Let's imagine you've still got some raw eggs you didn't manage to boil up for Easter. You're standing there at the open fridge door, asking yourself the usual question: "Can I combine this with booze? And if so, how?"
Back in the day, unfertilized chicken embryos were a staple bar ingredient, dropping raw eggs into flips, nogs, sours, fizzes, certain cocktails, and other things relatively few people drink anymore. Over time, eggy drinks fell out of fashion (there seems to be a lot more talk of them in my cocktail books from before prohibition than after).
The craft cocktail revival is bringing eggs back to the bar. Still, bartenders tell me it tends to be the connoisseurs, the intrepid explorers of cocktailology, who take the plunge. Casual drinkers, don't let us have all the fun.
I blame a culture of fear around food and the gradual narrowing of the North American palate. I could go on about people's food anxieties. It's enough to say that eggy cocktails are a lot tastier than you'd imagine, and suitable for people who don't like the flavour of a cooked egg.
Apparently people expect the addition of raw egg to make a drink slimy and chunky and taste like eggs.
No. If you only use the white, the protein creates a layer of froth that sits atop the liquid, turning the cocktail into something delicate, silky and soft. And egg whites have little to no flavour themselves, so the drink will not taste like egg.
My fellow Canadian Darcy O'Neil explains here at Art of Drink: "The main protein (ovalbumin), in eggs, is a tightly wound molecule and when it is shaken or beaten, it unravels. Think of shaking a big box full of slinkies and then trying to sort them out."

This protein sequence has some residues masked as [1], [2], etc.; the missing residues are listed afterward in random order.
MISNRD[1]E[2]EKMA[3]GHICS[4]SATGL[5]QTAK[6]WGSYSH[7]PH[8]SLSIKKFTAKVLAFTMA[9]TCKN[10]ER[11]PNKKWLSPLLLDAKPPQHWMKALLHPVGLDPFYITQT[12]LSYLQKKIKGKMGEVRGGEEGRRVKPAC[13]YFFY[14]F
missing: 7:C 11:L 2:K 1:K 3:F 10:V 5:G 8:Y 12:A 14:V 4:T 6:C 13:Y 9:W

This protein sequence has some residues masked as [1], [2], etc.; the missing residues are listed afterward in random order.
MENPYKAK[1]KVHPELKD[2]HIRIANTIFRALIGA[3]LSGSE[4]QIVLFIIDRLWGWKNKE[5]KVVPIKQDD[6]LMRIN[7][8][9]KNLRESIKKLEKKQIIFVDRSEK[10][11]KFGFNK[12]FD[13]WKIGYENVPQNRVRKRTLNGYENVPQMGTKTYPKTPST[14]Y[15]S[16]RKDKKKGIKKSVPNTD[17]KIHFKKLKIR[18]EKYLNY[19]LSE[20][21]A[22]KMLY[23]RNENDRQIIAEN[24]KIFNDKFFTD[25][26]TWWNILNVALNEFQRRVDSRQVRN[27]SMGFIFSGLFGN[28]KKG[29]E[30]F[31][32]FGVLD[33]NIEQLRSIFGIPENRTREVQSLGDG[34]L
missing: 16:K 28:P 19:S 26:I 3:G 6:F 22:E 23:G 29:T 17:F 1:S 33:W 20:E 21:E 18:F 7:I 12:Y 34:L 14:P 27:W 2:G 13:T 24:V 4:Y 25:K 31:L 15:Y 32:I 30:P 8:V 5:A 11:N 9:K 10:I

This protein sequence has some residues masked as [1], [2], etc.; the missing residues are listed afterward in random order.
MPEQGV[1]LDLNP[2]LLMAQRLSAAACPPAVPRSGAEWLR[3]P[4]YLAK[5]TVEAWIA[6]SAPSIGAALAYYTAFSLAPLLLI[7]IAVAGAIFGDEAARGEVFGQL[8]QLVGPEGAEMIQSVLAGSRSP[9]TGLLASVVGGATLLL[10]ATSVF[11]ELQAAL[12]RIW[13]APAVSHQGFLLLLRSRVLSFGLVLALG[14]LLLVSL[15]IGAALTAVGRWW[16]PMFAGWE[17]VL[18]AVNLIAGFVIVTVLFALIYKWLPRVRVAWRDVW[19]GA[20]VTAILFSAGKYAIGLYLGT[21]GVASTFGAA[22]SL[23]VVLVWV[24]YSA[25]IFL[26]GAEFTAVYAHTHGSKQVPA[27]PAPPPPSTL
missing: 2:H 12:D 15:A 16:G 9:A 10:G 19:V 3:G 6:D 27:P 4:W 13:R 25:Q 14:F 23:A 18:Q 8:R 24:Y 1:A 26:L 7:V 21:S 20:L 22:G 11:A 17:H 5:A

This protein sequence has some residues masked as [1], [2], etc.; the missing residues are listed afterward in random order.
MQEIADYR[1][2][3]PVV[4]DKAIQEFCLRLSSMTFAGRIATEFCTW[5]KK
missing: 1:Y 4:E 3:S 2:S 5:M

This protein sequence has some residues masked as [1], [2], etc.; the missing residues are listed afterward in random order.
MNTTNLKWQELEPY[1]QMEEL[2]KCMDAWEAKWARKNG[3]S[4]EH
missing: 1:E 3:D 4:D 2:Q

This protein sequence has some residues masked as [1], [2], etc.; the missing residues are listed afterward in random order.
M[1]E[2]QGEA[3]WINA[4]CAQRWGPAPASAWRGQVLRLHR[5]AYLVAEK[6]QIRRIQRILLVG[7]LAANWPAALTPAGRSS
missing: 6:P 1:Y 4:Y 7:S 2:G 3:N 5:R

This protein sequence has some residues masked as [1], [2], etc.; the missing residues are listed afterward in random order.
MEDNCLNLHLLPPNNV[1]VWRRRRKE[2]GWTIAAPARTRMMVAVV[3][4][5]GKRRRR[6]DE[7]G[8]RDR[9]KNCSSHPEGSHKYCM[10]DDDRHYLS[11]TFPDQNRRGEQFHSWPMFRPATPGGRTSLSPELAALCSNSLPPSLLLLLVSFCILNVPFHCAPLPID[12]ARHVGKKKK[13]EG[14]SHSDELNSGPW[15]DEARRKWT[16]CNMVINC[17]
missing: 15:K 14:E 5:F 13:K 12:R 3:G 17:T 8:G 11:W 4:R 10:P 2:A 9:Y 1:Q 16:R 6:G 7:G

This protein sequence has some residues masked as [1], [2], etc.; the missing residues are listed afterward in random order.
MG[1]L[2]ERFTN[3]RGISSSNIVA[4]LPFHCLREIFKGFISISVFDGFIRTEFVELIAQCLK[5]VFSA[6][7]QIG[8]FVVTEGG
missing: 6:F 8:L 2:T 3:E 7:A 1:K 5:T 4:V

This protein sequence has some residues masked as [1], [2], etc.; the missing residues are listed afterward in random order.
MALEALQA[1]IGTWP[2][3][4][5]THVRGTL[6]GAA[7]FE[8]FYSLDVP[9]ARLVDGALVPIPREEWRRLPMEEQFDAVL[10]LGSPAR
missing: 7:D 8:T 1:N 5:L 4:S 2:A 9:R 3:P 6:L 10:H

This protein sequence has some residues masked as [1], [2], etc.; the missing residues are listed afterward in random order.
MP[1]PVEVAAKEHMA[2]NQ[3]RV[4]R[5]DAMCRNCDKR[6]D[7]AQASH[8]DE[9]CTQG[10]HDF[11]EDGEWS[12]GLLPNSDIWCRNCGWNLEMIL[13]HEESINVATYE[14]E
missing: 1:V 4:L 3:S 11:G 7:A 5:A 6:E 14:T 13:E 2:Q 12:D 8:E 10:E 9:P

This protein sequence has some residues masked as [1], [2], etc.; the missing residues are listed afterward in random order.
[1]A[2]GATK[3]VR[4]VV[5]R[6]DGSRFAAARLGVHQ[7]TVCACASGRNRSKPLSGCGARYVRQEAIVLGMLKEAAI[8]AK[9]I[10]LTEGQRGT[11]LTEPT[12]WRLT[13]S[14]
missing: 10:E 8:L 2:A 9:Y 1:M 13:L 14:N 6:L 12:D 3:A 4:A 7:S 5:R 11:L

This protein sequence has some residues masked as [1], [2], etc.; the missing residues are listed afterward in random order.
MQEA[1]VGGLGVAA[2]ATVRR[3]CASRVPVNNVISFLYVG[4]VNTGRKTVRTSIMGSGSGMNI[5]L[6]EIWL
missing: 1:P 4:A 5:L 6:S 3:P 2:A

People also hesitate because of fears over salmonella. It might help to know that the U.S. Food and Drug Administration estimates that these harmful bacteria infect just one egg out of 20,000 in the United States. That's a big number; it would take you 55 years to consume 20,000 eggs at a rate of one a day.
And on top of that, while I'm no scientist, I also figure alcohol is a disinfectant. If that's a spurious argument, I'm happy to be corrected on it. Of course, some people have compromised immune systems and won't want to take unnecessary risks no matter what the odds. Fair enough.
But if you're willing to get cracking, visit That Sweet Burn to check out a few recipes. Here's a teaser.
There are other unrelated concoctions going around calling themselves by this name. This one is an evolved species of flip and is adapted from Hugo Ensslin's Recipes for Mixed Drinks (1917); I amended it to egg white only, cutting out the yolk. It requires you to track down orgeat syrup and orange flower water, but you'll be glad you did. As a hint, Italian specialty food stores often have the former, and Middle Eastern stores the latter. Or you can just Google them and order online.
• 2 oz. rye whisky
• ½ oz. orgeat
• white of 1 egg
• 2 dashes -- say, 1/8 tsp. -- orange flower water
• dash of freshly grated nutmeg to garnish
Method: In a cocktail shaker half filled with ice, add all ingredients except nutmeg. Seal and shake vigorously until frothy (one minute should do it) and strain into chilled rocks glass. Add dash of nutmeg across the surface.
Remember: Always shake egg drinks very hard and until a thick froth develops. If your arms can't take it, some people use a hand blender instead.
It doesn't get much more traditional than this summertime gin sipper, which dates back to the early 1800s. It was most likely invented by Stephen Price, who worked at London's Garrick Club. View recipe: Tom Collins
Even robust Scotch becomes summery when mixed with both ginger ale and club soda. The combination is effervescent but not too sweet. This recipe also works wonderfully with spicy rye whiskey or gentler bourbon. View recipe: Presbyterian
Tropical rum is often paired with sweet fruit juices, but this tipple reveals its lighter side, thanks to refreshing mint and cucumber, floral St-Germain and of course club soda. The recipe was created by top bartender and Liquor.com advisory board member Jim Meehan. View recipe: Kew Garden
Ever tried authentic sloe gin? The sweet-and-tart berry liqueur has plenty of uses beyond the guilty-pleasure Alabama Slammer. Bright lemon juice and club soda both help make this cocktail extremely quaffable. View recipe: Sloe Gin Fizz
No matter if you love or hate vodka, you should try this cocktail, which is a distant relative of the Mojito. Our recipe is courtesy of top barman and Liquor.com advisory board member Dushan Zaric. View recipe: West Side
Tequila and Champagne? Sounds strange, but trust us: This elegant variation on the Paloma proves the two were meant to be together. View recipe: The Dove
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